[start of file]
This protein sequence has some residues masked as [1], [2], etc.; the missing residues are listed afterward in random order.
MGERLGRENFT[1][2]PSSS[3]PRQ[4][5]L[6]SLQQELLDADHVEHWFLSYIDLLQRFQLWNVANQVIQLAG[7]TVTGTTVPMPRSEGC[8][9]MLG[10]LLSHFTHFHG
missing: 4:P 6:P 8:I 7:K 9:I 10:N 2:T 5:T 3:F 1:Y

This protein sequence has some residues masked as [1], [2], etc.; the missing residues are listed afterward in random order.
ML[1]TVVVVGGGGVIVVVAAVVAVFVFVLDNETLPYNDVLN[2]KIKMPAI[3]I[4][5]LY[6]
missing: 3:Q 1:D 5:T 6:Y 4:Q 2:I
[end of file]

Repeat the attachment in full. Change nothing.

This protein sequence has some residues masked as [1], [2], etc.; the missing residues are listed afterward in random order.
MGERLGRENFT[1][2]PSSS[3]PRQ[4][5]L[6]SLQQELLDADHVEHWFLSYIDLLQRFQLWNVANQVIQLAG[7]TVTGTTVPMPRSEGC[8][9]MLG[10]LLSHFTHFHG
missing: 4:P 6:P 8:I 7:K 9:I 10:N 2:T 5:T 3:F 1:Y

This protein sequence has some residues masked as [1], [2], etc.; the missing residues are listed afterward in random order.
ML[1]TVVVVGGGGVIVVVAAVVAVFVFVLDNETLPYNDVLN[2]KIKMPAI[3]I[4][5]LY[6]
missing: 3:Q 1:D 5:T 6:Y 4:Q 2:I